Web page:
Griffey regaining sparkling form
After two fallow years, it's heartening to see Ken Griffey Jr. pop up on "SportsCenter'' again for the right reasons.
When Ken Griffey Jr. was chosen by fans as one of nine outfielders on Major League Baseball's All-Century Team -- beating out Roberto Clemente, Stan Musial, Frank Robinson, Rickey Henderson and Barry Bonds, among others -- an intriguing sentiment made the rounds on the talk shows and chat boards.
With another good decade of baseball in front of him, did Griffey have a legitimate chance to appear on the next All-Century team, as well?
Griffey was 29 years old and a Silver Slugger-hoarding, Gold Glove-collecting machine of unparalleled skill and versatility when he joined Willie Mays, Hank Aaron and the other greats in the first All-Century outfield. He had averaged 52 homers and 141 RBI over the previous four seasons with Seattle, and it seemed likely he'd maintain that level of production given how tough it was to get him out of the lineup.
From 1997-99, Junior appeared in 157, 161 and 160 games for Seattle despite the demands of batting cleanup, covering tremendous amounts of ground in center and making an imprint on numerous walls throughout the American League. He was a burgeoning iron man.
The advent of the 21st century showed that perception and expectations can change at the drop of a hat -- or the pull of a hammy. Aaron once proclaimed Griffey the player most likely to break his record of 755 home runs. Then Seattle traded Junior to Cincinnati, and he made five trips to the disabled list with injuries to his hamstring, shoulder, ankle and knee.
Griffey was never as joyful and sunny-side-up as the media portrayed him during the "Kid'' hype years, but his world suddenly became a smile- and swagger-free zone. Always thin-skinned about his treatment from the press, he surfed the 'net and seized upon anything remotely derogatory as another reason to grouse. Between the injuries and the paranoia, it was no wonder companies that had flocked to him for endorsements began taking a pass.
But as Griffey zeros in on 500 homers, it's suddenly resurgence time. His recent staredown with Marlins manager Jack McKeon, while juvenile, was a sign that he's back in fighting mode. And barring a setback, he'll beat out Fred McGriff and become the 20th member of the 500 club.
With luck, maybe Junior can even wrest that lucrative Tom Emanski endorsement deal away from the Crime Dog.
After Griffey scorched the Astros for eight RBI in the Reds' recent four-game sweep in Cincinnati, he was the talk of Houston's charter flight home.
"Anybody who takes this guy lightly and thinks he's the player of the last two years is foolish,'' said Tim Purpura, Houston's assistant general manager. "He's going to be a little slower because he's older now. But the bat speed is there, the power is there, and he's got that bounce in his step again.''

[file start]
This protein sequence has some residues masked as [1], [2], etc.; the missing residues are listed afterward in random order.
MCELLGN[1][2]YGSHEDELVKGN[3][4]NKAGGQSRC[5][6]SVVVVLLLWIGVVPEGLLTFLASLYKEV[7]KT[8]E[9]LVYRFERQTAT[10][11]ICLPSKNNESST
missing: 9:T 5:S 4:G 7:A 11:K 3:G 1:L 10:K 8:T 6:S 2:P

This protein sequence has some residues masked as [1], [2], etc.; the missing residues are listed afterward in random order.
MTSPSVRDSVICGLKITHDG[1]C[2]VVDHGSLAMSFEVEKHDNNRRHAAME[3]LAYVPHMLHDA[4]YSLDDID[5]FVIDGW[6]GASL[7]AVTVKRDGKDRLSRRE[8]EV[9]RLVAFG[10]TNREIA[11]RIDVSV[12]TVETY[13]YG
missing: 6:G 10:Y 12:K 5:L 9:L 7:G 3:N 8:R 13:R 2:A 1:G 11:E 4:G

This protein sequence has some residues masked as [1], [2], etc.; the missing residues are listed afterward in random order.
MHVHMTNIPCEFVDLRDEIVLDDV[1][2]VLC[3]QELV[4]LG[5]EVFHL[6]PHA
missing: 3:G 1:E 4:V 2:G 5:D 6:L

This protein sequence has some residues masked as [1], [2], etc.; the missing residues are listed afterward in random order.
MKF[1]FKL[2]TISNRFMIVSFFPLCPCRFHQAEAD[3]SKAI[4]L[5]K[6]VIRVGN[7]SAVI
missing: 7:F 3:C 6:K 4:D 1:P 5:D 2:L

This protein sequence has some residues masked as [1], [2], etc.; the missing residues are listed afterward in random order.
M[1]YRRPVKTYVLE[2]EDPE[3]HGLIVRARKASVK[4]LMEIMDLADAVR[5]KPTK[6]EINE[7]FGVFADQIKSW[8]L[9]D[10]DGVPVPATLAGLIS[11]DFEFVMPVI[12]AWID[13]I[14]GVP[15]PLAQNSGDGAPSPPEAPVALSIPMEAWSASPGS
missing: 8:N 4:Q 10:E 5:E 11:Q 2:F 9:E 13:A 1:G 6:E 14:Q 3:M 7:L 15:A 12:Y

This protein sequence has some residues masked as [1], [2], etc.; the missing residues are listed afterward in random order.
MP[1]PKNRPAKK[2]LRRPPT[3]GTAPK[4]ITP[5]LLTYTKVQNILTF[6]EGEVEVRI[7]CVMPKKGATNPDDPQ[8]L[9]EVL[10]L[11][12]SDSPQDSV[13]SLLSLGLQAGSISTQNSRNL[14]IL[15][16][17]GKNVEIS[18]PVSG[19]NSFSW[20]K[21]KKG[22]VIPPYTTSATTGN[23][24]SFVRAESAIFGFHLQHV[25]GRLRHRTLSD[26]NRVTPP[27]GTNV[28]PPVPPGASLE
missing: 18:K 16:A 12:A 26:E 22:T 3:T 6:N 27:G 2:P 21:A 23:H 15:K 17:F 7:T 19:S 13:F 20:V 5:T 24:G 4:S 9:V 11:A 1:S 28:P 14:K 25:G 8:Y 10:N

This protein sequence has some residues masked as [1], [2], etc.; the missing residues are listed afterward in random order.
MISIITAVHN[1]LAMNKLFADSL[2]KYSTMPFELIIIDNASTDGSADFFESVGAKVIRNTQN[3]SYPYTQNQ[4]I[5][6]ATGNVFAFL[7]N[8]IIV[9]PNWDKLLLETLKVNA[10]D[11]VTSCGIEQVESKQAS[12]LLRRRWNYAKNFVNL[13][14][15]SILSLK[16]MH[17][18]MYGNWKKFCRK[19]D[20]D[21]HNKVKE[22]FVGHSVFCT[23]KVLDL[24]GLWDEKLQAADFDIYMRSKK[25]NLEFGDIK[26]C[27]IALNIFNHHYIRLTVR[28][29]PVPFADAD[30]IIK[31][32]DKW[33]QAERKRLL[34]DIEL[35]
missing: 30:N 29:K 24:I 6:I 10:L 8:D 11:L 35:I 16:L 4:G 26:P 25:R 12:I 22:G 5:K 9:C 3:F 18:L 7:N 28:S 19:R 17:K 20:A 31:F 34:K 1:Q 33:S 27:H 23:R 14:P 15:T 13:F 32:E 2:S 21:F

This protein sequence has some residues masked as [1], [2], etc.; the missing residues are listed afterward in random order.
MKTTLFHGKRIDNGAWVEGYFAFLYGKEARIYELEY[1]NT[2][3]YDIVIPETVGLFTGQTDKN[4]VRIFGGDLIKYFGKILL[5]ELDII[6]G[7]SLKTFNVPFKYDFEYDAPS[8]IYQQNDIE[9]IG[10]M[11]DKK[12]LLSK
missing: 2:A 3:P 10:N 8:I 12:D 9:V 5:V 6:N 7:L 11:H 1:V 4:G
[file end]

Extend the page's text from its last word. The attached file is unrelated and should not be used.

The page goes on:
After a terrible start, Griffey hit .260 with 10 homers and 29 RBI in May. A National League coach whose team recently played the Reds got the sense that every time Griffey busts it down the line or into the gap and doesn't feel a twinge, the nagging doubts dissipate and he's emboldened to come back stronger the next day.
"He's always been that guy, like Barry Bonds, that you point to in the lineup,'' the coach said. ""Another good two or three weeks of baseball out of him, and I think people will start looking at him the way they used to.''
If you walked onto the field today and took a snapshot of Griffey's game, you'd still be impressed with his grab bag of skills. Although he no longer plays the outfield on a par with Andruw Jones, Mike Cameron or Torii Hunter, he still glides to balls and gives third-base coaches reason to wonder if he'll come up firing.
Speed-wise, he gets the job done. Griffey isn't a blazer on the basepaths, but he'll score from first base on a double or go from first to third on a single. Even at his peak, he was usually good for only 15-20 steals a season.
Regardless of where his career goes from here, Griffey will have to resign himself to people obsessing over what-ifs. The standard line is that things came so easily for him, he never had to worry about stretching or conditioning while in his twenties. Roberto Alomar, who fell victim to the same syndrome, learned that lesson too late.
"When you're young, you tend to rely on your physical tools,'' said an NL scout. "As you get older, you rely more on conditioning and staying in shape. Look what Roger Clemens and Randy Johnson have done. That's always been the question with Junior -- how much he conditions himself. But the last year or two, I think he's realized how important it is.''
Baseball people who saw Griffey toy with his competition at Moeller High in Cincinnati still get wistful and glassy-eyed in hindsight. "He was the best young player I ever saw,'' said Al Goldis, a long-time scout now working in the New York Mets front office. "He was a big-league guy playing in high school. Everything was so fluid and athletic and rhythmic.''
Griffey was so good, no strategy sufficed. Like all good lefty power hitters, he crushed down-and-in fastballs. But he also had the quickness to catch up to balls up in the zone. When his legs were hurting, teams could pound him with hard stuff on the hands. Now he's turning on those balls. And if the catcher sets up outside, he'll take it over the fence in left center.
Is Griffey's bat fast enough to make time stand still? Unfortunately, no. But after two fallow years, it's heartening to see him pop up on "SportsCenter'' again for all the right reasons. The journey to 500 is almost complete, and Ken Griffey Jr. won't be limping to the finish.
Jerry Crasnick is a regular contributor to ESPN Insider. He can be reached via e-mail.